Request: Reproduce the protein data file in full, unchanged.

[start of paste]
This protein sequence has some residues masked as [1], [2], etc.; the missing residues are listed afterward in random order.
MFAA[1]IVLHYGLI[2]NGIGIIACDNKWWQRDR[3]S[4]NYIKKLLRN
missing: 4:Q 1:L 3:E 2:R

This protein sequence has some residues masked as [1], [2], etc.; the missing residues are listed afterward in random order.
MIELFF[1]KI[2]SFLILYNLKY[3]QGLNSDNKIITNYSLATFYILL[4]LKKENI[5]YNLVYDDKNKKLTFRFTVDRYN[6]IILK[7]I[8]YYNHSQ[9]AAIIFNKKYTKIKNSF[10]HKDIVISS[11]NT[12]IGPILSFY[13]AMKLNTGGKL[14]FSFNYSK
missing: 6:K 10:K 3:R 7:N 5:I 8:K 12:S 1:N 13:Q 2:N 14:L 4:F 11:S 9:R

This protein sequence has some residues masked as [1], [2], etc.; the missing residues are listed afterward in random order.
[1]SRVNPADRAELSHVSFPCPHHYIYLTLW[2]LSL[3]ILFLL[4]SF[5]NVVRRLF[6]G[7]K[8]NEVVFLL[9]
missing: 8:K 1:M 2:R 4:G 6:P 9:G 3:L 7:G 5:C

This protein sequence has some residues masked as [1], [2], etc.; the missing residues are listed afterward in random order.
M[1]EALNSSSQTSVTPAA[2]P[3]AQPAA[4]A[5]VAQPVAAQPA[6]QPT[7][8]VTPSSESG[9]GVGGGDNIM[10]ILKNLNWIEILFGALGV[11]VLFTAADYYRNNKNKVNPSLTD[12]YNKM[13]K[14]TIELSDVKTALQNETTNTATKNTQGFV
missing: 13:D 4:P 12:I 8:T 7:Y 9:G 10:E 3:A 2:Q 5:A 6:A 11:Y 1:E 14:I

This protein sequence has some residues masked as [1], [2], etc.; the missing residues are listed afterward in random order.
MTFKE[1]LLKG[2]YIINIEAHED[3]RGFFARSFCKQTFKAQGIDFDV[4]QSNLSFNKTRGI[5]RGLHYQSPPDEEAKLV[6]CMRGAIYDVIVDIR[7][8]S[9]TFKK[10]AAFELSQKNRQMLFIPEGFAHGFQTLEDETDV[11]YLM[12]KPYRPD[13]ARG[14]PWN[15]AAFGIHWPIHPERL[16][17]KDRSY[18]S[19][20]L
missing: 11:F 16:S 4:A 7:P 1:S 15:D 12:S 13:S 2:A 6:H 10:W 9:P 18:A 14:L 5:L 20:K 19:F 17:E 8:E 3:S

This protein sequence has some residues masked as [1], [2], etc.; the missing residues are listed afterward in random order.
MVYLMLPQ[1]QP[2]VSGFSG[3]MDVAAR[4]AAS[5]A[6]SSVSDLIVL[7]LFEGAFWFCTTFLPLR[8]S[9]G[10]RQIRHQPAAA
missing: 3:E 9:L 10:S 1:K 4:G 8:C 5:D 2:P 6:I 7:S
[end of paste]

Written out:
This protein sequence has some residues masked as [1], [2], etc.; the missing residues are listed afterward in random order.
MFAA[1]IVLHYGLI[2]NGIGIIACDNKWWQRDR[3]S[4]NYIKKLLRN
missing: 4:Q 1:L 3:E 2:R

This protein sequence has some residues masked as [1], [2], etc.; the missing residues are listed afterward in random order.
MIELFF[1]KI[2]SFLILYNLKY[3]QGLNSDNKIITNYSLATFYILL[4]LKKENI[5]YNLVYDDKNKKLTFRFTVDRYN[6]IILK[7]I[8]YYNHSQ[9]AAIIFNKKYTKIKNSF[10]HKDIVISS[11]NT[12]IGPILSFY[13]AMKLNTGGKL[14]FSFNYSK
missing: 6:K 10:K 3:R 7:N 5:I 8:K 12:S 1:N 13:Q 2:N 14:L 4:F 11:S 9:R

This protein sequence has some residues masked as [1], [2], etc.; the missing residues are listed afterward in random order.
[1]SRVNPADRAELSHVSFPCPHHYIYLTLW[2]LSL[3]ILFLL[4]SF[5]NVVRRLF[6]G[7]K[8]NEVVFLL[9]
missing: 8:K 1:M 2:R 4:G 6:P 9:G 3:L 7:G 5:C

This protein sequence has some residues masked as [1], [2], etc.; the missing residues are listed afterward in random order.
M[1]EALNSSSQTSVTPAA[2]P[3]AQPAA[4]A[5]VAQPVAAQPA[6]QPT[7][8]VTPSSESG[9]GVGGGDNIM[10]ILKNLNWIEILFGALGV[11]VLFTAADYYRNNKNKVNPSLTD[12]YNKM[13]K[14]TIELSDVKTALQNETTNTATKNTQGFV
missing: 13:D 4:P 12:I 8:T 7:Y 9:G 10:E 3:A 2:Q 5:A 6:A 11:Y 1:E 14:I

This protein sequence has some residues masked as [1], [2], etc.; the missing residues are listed afterward in random order.
MTFKE[1]LLKG[2]YIINIEAHED[3]RGFFARSFCKQTFKAQGIDFDV[4]QSNLSFNKTRGI[5]RGLHYQSPPDEEAKLV[6]CMRGAIYDVIVDIR[7][8]S[9]TFKK[10]AAFELSQKNRQMLFIPEGFAHGFQTLEDETDV[11]YLM[12]KPYRPD[13]ARG[14]PWN[15]AAFGIHWPIHPERL[16][17]KDRSY[18]S[19][20]L
missing: 11:F 16:S 4:A 7:P 1:S 15:D 12:S 13:S 2:A 6:H 10:W 9:P 18:A 14:L 5:L 20:K 19:F 17:E 8:E 3:S

This protein sequence has some residues masked as [1], [2], etc.; the missing residues are listed afterward in random order.
MVYLMLPQ[1]QP[2]VSGFSG[3]MDVAAR[4]AAS[5]A[6]SSVSDLIVL[7]LFEGAFWFCTTFLPLR[8]S[9]G[10]RQIRHQPAAA
missing: 3:E 9:L 10:S 1:K 4:G 8:C 5:D 2:P 6:I 7:S